Sudanese military authorities have released nine medics working with the Doctors Without Borders/Medecins Sans Frontieres (MSF) a day after being arrested for treating injured protesters during a crackdown on anti-coup demonstrations.
According to a statement by the pro-democracy Central Committee for Sudanese Doctors on Tuesday, Jan. 25, the MSF staff members were detained in Khartoum, Sudan’s capital, on Monday as they were making their way back to their office from Al Gawd hospital.
Among those arrested and later released were staff members from both Sudan and other countries like France, Italy, and Yemen, according to the medical aid group.
Aside from treating anti-coup protesters, the medics were also part of an emergency team working with health authorities to treat Covid-19 patients in Khartoum.
The group said the arrest was a violation of human rights amidst “a number of previously documented attacks on hospitals, health facilities, patients and medical staff.”
Health workers have been walking on eggshells since the military junta led by Abdel Fattah Al-Burhan took control in Oct. 2021, ousting the power-sharing transition government.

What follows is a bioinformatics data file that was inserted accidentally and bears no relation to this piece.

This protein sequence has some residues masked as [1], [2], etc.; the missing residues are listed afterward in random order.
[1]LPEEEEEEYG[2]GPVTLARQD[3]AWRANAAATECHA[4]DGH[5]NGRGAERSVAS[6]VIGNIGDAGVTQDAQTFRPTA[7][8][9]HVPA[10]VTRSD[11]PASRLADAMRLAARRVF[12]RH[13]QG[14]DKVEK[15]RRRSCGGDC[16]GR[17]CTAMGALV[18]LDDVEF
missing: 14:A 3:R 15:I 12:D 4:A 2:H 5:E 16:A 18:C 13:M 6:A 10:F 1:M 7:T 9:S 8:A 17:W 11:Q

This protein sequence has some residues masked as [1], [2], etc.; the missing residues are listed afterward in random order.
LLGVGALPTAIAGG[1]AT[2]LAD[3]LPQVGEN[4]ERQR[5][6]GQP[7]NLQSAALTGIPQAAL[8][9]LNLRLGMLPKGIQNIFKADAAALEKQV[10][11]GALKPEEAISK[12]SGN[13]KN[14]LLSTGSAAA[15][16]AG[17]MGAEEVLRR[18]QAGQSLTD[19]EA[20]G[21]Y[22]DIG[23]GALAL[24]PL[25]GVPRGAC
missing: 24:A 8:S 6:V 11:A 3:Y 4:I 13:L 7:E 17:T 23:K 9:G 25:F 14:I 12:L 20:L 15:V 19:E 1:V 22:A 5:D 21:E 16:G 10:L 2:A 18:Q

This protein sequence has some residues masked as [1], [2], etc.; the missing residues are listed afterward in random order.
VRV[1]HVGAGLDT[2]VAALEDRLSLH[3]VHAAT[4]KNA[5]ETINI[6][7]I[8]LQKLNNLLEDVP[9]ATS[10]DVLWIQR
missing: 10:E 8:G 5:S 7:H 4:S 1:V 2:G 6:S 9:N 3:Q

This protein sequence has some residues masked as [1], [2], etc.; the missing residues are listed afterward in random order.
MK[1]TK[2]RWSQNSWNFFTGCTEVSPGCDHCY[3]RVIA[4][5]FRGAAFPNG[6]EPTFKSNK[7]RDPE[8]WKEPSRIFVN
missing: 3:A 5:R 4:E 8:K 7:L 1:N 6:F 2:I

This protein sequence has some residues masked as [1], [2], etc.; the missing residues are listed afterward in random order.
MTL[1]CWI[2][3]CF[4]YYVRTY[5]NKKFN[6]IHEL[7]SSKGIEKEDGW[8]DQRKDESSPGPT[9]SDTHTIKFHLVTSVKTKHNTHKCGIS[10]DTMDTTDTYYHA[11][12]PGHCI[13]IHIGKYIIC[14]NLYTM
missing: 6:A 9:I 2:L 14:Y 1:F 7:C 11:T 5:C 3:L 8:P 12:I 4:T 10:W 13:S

There have been at least 15 reports of attacks on healthcare workers and health facilities between Nov. 2021, and Jan. 2022, according to the World Health Organisation (WHO).
Earlier, HumAngle analysed how Sudan is breaching international humanitarian laws that require health workers to be left alone to do their work. It argued that the attacks on medical aid workers could worsen the humanitarian situation in the country, already battered by years of war, just as foreign aid was cut off to condemn the military coup in Oct. 2021.
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